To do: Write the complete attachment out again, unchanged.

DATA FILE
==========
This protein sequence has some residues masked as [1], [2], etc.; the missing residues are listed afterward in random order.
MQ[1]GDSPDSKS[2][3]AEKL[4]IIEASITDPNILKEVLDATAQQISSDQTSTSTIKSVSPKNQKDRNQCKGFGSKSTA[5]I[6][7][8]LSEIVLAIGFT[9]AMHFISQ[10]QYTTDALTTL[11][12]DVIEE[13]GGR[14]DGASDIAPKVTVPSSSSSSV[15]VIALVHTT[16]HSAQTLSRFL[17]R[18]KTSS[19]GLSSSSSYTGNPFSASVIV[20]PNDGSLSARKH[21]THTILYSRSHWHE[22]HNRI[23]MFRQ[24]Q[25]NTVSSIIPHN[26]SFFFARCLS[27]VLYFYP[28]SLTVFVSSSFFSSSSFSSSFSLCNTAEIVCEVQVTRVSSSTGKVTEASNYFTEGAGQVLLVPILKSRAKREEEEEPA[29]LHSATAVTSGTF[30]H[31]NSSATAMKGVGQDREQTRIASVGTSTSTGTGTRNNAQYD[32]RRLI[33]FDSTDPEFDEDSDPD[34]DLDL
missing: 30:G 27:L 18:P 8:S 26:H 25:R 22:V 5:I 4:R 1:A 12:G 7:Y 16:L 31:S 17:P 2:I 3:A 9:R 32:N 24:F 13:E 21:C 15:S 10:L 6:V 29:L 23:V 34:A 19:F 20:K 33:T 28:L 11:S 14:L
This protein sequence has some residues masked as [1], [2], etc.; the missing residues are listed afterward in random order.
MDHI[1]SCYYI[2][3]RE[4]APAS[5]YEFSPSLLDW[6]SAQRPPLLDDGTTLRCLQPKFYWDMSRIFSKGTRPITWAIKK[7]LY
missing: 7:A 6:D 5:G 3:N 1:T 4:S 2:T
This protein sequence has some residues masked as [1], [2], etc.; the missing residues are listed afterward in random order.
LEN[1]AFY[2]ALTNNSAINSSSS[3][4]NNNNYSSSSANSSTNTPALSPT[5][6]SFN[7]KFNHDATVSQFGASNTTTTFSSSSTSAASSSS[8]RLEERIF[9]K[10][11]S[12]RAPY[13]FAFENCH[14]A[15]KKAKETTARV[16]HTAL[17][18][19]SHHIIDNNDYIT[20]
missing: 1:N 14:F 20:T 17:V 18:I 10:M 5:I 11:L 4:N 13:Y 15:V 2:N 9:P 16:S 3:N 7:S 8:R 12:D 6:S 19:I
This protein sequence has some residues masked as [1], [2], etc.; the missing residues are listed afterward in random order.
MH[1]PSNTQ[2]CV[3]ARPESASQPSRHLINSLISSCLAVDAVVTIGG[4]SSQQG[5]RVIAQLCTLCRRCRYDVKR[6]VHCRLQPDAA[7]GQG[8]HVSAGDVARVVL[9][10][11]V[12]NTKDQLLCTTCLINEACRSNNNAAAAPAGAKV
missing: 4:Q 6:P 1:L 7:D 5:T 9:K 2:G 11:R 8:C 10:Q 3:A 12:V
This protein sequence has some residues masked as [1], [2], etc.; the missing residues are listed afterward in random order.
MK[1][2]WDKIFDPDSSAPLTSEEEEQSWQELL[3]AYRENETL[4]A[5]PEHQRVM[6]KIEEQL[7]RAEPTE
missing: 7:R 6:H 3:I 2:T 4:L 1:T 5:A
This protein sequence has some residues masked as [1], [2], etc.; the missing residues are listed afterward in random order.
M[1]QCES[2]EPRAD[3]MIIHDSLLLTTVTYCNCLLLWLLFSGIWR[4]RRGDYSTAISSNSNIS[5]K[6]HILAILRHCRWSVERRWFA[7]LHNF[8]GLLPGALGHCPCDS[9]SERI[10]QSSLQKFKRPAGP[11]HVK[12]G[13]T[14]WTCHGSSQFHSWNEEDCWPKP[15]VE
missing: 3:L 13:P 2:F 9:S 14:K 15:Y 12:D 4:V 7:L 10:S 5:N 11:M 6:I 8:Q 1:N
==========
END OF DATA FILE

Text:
This protein sequence has some residues masked as [1], [2], etc.; the missing residues are listed afterward in random order.
MQ[1]GDSPDSKS[2][3]AEKL[4]IIEASITDPNILKEVLDATAQQISSDQTSTSTIKSVSPKNQKDRNQCKGFGSKSTA[5]I[6][7][8]LSEIVLAIGFT[9]AMHFISQ[10]QYTTDALTTL[11][12]DVIEE[13]GGR[14]DGASDIAPKVTVPSSSSSSV[15]VIALVHTT[16]HSAQTLSRFL[17]R[18]KTSS[19]GLSSSSSYTGNPFSASVIV[20]PNDGSLSARKH[21]THTILYSRSHWHE[22]HNRI[23]MFRQ[24]Q[25]NTVSSIIPHN[26]SFFFARCLS[27]VLYFYP[28]SLTVFVSSSFFSSSSFSSSFSLCNTAEIVCEVQVTRVSSSTGKVTEASNYFTEGAGQVLLVPILKSRAKREEEEEPA[29]LHSATAVTSGTF[30]H[31]NSSATAMKGVGQDREQTRIASVGTSTSTGTGTRNNAQYD[32]RRLI[33]FDSTDPEFDEDSDPD[34]DLDL
missing: 30:G 27:L 18:P 8:S 26:H 25:R 22:V 5:I 4:R 1:A 12:G 7:Y 16:L 31:S 17:P 2:I 3:A 9:R 32:N 24:F 13:E 21:C 15:S 10:L 6:V 29:L 23:V 34:A 19:F 20:K 33:T 28:L 11:S 14:L
This protein sequence has some residues masked as [1], [2], etc.; the missing residues are listed afterward in random order.
MDHI[1]SCYYI[2][3]RE[4]APAS[5]YEFSPSLLDW[6]SAQRPPLLDDGTTLRCLQPKFYWDMSRIFSKGTRPITWAIKK[7]LY
missing: 7:A 6:D 5:G 3:N 1:T 4:S 2:T
This protein sequence has some residues masked as [1], [2], etc.; the missing residues are listed afterward in random order.
LEN[1]AFY[2]ALTNNSAINSSSS[3][4]NNNNYSSSSANSSTNTPALSPT[5][6]SFN[7]KFNHDATVSQFGASNTTTTFSSSSTSAASSSS[8]RLEERIF[9]K[10][11]S[12]RAPY[13]FAFENCH[14]A[15]KKAKETTARV[16]HTAL[17][18][19]SHHIIDNNDYIT[20]
missing: 1:N 14:F 20:T 17:V 18:I 10:M 5:I 11:L 4:N 13:Y 15:V 2:N 9:P 16:S 3:N 7:S 8:R 12:D 6:S 19:I
This protein sequence has some residues masked as [1], [2], etc.; the missing residues are listed afterward in random order.
MH[1]PSNTQ[2]CV[3]ARPESASQPSRHLINSLISSCLAVDAVVTIGG[4]SSQQG[5]RVIAQLCTLCRRCRYDVKR[6]VHCRLQPDAA[7]GQG[8]HVSAGDVARVVL[9][10][11]V[12]NTKDQLLCTTCLINEACRSNNNAAAAPAGAKV
missing: 4:Q 6:P 1:L 7:D 5:T 9:K 2:G 11:R 8:C 10:Q 3:A 12:V
This protein sequence has some residues masked as [1], [2], etc.; the missing residues are listed afterward in random order.
MK[1][2]WDKIFDPDSSAPLTSEEEEQSWQELL[3]AYRENETL[4]A[5]PEHQRVM[6]KIEEQL[7]RAEPTE
missing: 7:R 6:H 3:I 2:T 4:L 1:T 5:A
This protein sequence has some residues masked as [1], [2], etc.; the missing residues are listed afterward in random order.
M[1]QCES[2]EPRAD[3]MIIHDSLLLTTVTYCNCLLLWLLFSGIWR[4]RRGDYSTAISSNSNIS[5]K[6]HILAILRHCRWSVERRWFA[7]LHNF[8]GLLPGALGHCPCDS[9]SERI[10]QSSLQKFKRPAGP[11]HVK[12]G[13]T[14]WTCHGSSQFHSWNEEDCWPKP[15]VE
missing: 3:L 13:P 2:F 9:S 14:K 15:Y 12:D 4:V 7:L 10:S 5:N 11:M 6:I 8:Q 1:N